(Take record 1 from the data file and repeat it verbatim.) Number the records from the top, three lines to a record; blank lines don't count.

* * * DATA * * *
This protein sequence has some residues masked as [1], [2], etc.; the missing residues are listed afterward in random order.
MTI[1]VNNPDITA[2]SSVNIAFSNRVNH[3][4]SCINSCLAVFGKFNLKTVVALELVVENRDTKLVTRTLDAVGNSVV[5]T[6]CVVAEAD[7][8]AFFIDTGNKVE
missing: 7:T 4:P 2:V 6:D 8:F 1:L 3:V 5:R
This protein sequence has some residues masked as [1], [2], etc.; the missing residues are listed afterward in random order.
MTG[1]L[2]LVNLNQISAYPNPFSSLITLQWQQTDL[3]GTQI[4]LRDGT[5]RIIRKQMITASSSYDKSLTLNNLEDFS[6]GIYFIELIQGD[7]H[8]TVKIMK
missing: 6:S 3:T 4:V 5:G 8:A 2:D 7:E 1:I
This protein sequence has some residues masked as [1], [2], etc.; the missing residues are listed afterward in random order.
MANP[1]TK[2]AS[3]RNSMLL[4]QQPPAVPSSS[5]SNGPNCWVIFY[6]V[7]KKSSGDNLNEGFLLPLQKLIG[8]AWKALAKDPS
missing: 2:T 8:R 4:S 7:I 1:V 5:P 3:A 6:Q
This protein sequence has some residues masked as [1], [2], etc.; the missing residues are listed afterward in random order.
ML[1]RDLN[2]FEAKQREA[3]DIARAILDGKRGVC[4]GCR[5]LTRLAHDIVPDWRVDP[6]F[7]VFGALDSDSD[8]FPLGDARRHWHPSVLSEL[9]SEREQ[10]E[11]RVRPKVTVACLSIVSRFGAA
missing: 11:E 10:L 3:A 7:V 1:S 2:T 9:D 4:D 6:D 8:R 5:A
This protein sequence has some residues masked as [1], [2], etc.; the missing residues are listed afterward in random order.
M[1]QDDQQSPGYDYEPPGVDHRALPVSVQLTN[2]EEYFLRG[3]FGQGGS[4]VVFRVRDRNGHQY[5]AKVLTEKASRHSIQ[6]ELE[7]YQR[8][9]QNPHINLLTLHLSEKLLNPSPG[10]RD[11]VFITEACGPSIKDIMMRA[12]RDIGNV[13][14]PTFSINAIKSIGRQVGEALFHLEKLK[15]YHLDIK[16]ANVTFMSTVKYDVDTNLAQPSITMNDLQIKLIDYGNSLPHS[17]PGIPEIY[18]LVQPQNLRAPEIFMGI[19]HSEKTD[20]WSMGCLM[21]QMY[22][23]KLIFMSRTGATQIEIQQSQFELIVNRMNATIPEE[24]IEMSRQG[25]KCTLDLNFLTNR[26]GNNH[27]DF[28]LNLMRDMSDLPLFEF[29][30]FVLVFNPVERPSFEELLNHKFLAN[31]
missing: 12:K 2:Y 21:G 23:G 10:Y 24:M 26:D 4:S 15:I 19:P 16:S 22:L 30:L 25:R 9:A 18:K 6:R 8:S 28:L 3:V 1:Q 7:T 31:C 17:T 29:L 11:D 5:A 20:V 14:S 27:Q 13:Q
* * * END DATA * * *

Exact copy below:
This protein sequence has some residues masked as [1], [2], etc.; the missing residues are listed afterward in random order.
MTI[1]VNNPDITA[2]SSVNIAFSNRVNH[3][4]SCINSCLAVFGKFNLKTVVALELVVENRDTKLVTRTLDAVGNSVV[5]T[6]CVVAEAD[7][8]AFFIDTGNKVE
missing: 7:T 4:P 2:V 6:D 8:F 1:L 3:V 5:R